Corpus Christi had already decided to close a drive-thru coronavirus testing site until at least Tuesday.
"Don't forget to know," said Corpus Christi Mayor Joe McComb, "we're also fighting the coronavirus."
It was a stark reminder for a region that has been a coronavirus hot spot, adding well over 2,000 COVID-19 cases during each of the first two weeks of July. At least 2% of the population was infected, or one in every 50 people. Now the region is preparing for a storm in the middle of a pandemic.
Originally article published in The Texas Tribune, a nonpartisan, nonprofit media organization that informs Texans — and engages with them – about public policy, politics, government and statewide issues.
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Matthew McConaughey is reportedly weighing a run for Texas governor in 2022.
The Austin resident and Oscar winner has been "quietly making calls to influential people in Texas political circles, including a deep-pocketed moderate Republican and energy CEO" as he decides whether to run, according to Politico.
McConaughey said a gubernatorial run is "a true consideration" while on a March episode of Houston's "The Balanced Voice" podcast.
Although most political strategists doubt McConaughey's commitment and viability as a candidate, some are still intrigued by the possibility.
"I find it improbable, but it's not out of the question," Karl Rove, a top Republican strategist with a long history in Austin, told the political news site. He added that the big question is whether McConaughey would run as a Republican, a Democrat or an independent.
Brendan Steinhauser, an Austin-based GOP strategist, told Politico he's surprised McConaughey isn't being taken more seriously. "Celebrity in this country counts for a lot," he said. "It's not like some C-list actor no one likes. He has an appeal."
Texas Gov. Greg Abbott plans to run for a third term and remains popular among Republican voters, 77% of whom approve of his performance as of April, according to the Texas Politics Project.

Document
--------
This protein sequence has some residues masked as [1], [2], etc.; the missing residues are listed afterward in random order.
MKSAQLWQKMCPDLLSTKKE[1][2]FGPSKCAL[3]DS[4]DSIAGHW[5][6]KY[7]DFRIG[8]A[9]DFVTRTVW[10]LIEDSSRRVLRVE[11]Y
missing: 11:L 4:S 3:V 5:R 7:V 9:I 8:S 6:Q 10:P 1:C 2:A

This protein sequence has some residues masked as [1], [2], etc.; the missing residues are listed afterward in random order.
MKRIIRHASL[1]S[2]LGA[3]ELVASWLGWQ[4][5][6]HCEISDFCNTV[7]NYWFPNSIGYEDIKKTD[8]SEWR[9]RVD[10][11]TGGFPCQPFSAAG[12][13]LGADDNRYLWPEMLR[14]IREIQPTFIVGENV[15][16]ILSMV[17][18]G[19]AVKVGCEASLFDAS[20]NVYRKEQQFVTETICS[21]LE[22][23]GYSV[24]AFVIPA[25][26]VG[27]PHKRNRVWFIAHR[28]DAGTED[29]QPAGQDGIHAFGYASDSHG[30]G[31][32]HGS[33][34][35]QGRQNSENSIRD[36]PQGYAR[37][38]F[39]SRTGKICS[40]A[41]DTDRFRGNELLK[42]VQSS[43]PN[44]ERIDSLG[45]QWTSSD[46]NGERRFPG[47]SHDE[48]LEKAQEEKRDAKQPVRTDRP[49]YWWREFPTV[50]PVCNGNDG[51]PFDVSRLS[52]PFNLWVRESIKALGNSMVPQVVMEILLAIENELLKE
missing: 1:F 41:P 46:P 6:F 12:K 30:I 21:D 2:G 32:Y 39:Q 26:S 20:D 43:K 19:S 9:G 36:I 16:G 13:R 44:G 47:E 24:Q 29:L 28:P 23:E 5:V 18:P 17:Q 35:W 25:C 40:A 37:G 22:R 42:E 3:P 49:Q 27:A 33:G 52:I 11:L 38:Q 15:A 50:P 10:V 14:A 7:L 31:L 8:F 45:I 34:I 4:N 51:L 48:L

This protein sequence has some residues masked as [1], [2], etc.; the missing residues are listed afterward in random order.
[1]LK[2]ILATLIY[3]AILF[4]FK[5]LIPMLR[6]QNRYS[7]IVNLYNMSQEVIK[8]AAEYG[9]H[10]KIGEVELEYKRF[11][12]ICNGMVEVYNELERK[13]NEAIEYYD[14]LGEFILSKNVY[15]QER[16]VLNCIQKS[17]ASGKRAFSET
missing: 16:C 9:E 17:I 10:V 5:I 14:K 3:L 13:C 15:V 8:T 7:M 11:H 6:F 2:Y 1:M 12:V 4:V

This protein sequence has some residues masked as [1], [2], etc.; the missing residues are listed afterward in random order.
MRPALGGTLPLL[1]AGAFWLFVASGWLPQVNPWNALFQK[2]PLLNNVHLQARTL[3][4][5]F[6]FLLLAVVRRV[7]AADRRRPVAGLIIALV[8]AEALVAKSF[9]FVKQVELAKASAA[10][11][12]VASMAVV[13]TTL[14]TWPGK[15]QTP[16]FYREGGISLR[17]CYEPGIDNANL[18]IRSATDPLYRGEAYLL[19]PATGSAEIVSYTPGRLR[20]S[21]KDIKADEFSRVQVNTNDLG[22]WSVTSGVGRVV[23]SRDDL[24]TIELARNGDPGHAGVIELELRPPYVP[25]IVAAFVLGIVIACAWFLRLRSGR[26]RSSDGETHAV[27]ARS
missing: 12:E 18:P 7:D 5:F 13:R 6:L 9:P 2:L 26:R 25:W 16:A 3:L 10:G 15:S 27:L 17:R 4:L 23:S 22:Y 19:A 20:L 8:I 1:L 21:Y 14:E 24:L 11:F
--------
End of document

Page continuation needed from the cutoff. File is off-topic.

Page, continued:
Some strategists believe an independent McConaughey run would benefit Abbott. But a recent poll from The Dallas Morning News and the University of Texas at Tyler found that McConaughey would beat Abbott, 45% to 33%, with 22% opting for someone else.
Mimi Swartz, an executive editor at Texas Monthly, mulled a McConaughey run in a recent opinion essay from the New York Times. "Texas may not be ready for a philosopher king as a candidate, much less governor," she wrote. "May the best man win, man."
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Some JuiceLand production facility workers and storefront employees are organizing to demand wage increases, better working conditions (including air conditioning in the warehouse) and pay transparency, among other asks. They are also calling on staff to strike and customers to boycott the Austin-based company until their demands are met.
JuiceLand responded on Saturday. "We are listening," the company wrote on their Instagram story. "JuiceLand crew now makes guaranteed $15 an hour or more companywide."
JuiceLand, which was founded in 2001 by Matt Shook and now has 35 locations in Austin, Houston and Dallas, acknowledged the rising cost of living across Texas and the added stress of the pandemic in an email to employees on Saturday, part of which @juicelandworkersrights shared on social media. "There's no denying that times are tough and financial security means more now than ever," the company wrote.
Organized JuiceLand workers rejected this proposal, according to a recent post on the @juicelandworkersrights Instagram account, and reiterated their demands.
"Cost of living in Austin is rising exponentially and will only continue to get worse with the tech boom," the post read. "$15 is barely a sustainable living."